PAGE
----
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Sunday, November 3, 2013

Falcon's Nest Notes: Shabbat in Memphis, TN

If one thinks “The Cooper” is all about basketball, then one would miss the real greatness of the event. What lies at the heart of this annual gathering of yeshiva basketball talent is what it really means to be a member of a larger Jewish community. This is what comes to the forefront on Shabbat in Memphis; 16 teams, 16 different communities, coming together as one to celebrate Shabbat in the center of the heartland of America.

It is easy for us in Brooklyn, NY, the cradle of Jewish America, to find a synagogue to go to for tefilah, to find a home to go to for Shabbat dinner. But to see a community in Middle America, where the numbers of the Jewish community is representative of the Jewish presence in the national population (roughly .2%), open its doors – literally – to our 200+ players, coaches and staff is to see the true power of Jewish community!

After davening with a nearby congregation, local families stepped forward, collecting their assigned guests for the evening. The Flatbush contingent was divided into 3 groups, was warmly welcomed into each respective home and represented the Flatbush community with honor, respect and pride (not surprisingly, one host family consisted not only of transplanted New Yorkers, but was also home to a proud Flatbush graduate!).

After dinner, all The Cooper participants gathered in the main auditorium of the Cooper Yeshiva for an Oneg Shabbat consisting of cakes, snacks, drinks and the anticipated appearance of Tamir Goodman. Known internationally as “The Jewish Jordan,” Tamir represents the realization of the dream of each and every player in attendance – an Orthodox, Shabbat-observant Jew who achieved basketball success on the Division I college level (at Towson State) and later professionally in Europe, earning respect not only for his commitment to basketball but also for his commitment to Judaism. How impressive was Tamir? In a room not really conducive to public speaking, you could literally hear a pin drop! Before sending the teams home, more raffles were held, with Flatbush again taking home prizes; a hometown jersey going to Senior leader Joey Dayon and, in a big surprise, one awarded to Flatbush’s own Athletic Director Eric Amkraut! (It can be seen in the Flatbush Athletic Office upon the team’s return to Brooklyn)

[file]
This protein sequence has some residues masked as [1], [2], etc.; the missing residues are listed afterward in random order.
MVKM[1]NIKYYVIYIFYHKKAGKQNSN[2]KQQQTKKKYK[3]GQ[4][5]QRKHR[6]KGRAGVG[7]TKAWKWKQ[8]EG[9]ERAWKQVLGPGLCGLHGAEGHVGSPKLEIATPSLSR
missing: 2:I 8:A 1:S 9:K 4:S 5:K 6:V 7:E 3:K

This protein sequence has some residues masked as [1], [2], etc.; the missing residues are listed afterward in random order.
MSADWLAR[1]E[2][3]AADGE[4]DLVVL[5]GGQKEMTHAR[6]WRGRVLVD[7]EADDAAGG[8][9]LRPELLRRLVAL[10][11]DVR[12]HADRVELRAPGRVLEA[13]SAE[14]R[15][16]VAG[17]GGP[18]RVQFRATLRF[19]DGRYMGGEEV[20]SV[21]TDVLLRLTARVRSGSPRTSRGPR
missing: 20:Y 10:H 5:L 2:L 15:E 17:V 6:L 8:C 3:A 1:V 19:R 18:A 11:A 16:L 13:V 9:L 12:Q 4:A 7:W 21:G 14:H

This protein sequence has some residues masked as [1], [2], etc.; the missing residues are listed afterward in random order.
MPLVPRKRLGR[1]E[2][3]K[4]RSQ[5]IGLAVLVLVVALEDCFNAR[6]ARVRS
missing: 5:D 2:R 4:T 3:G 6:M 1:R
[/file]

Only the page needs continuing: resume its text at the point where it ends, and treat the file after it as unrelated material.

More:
Yom Shabbat was more of the same; The Cooper and the Memphis community coming together, sharing experiences, respecting customs and learning together. In a Sephardic minyan, Flatbush members shared leadership and participatory roles in tefilah and Torah. At lunch, players mingled further, ate together and again shared more learning and more customs. Example: after a zamir of the Ashkenaz tradition, Rabbi Lubetski of the Memphis community invited a member of the Flatbush Falcons to lead the group in a song of the Sephardic tradition. Up stepped Mayer Kamkhatchi, who stood up on his chair and led the hall in a spirited “Baruch Kevodo,” which was received with spirit and enthusiasm! As part of the program, members of 3 attending teams stood up to deliver Divrei Torah prepared in advance of the tournament. Representing Flatbush, Junior Raymond Braha delivered an expert Drash on Parshat Toledot, delving into the meaning behind the depiction of the way the Torah describes the love Yitzchak had for Eisav and the love Rivkah demonstrated for Ya’akov. Chazak U'Baruch to Raymond for his inspired teaching! (And, following, another raffle and, again, another Flatbush winner – this time for Assistant Coach Leor Friedman!)

After lunch, the players and coaches gathered back in the school’s Beit Midrash to hear Yanni Hufnagel, Assistant Coach for the Vanderbilt University Commodores Men’s Basketball program. Players sat on the edges of their seats as Yanni had their rapt attention as he listed a Jewish who’s who in American basketball today, from college team managers to assistant coaches to head coaches; from NBA assistant coaches to head coaches to front office personnel. His message – your basketball dream is never out of reach if you are willing to work hard for it! To illustrate, he shared the tale of the mule in the well. In short, a mule is trapped in the bottom of a well and cannot get out. The farmer and his neighbors decide it best to bury the mule there and begin shoveling sand into the well. Rather than stand still and be buried in sand, with each shovelful the stubborn mule would shake off the sand and step up on the pile, eventually rising up and stepping out of the well – the moral being no matter how bleak things look, you can achieve your goals it you just “shake it off, and step up!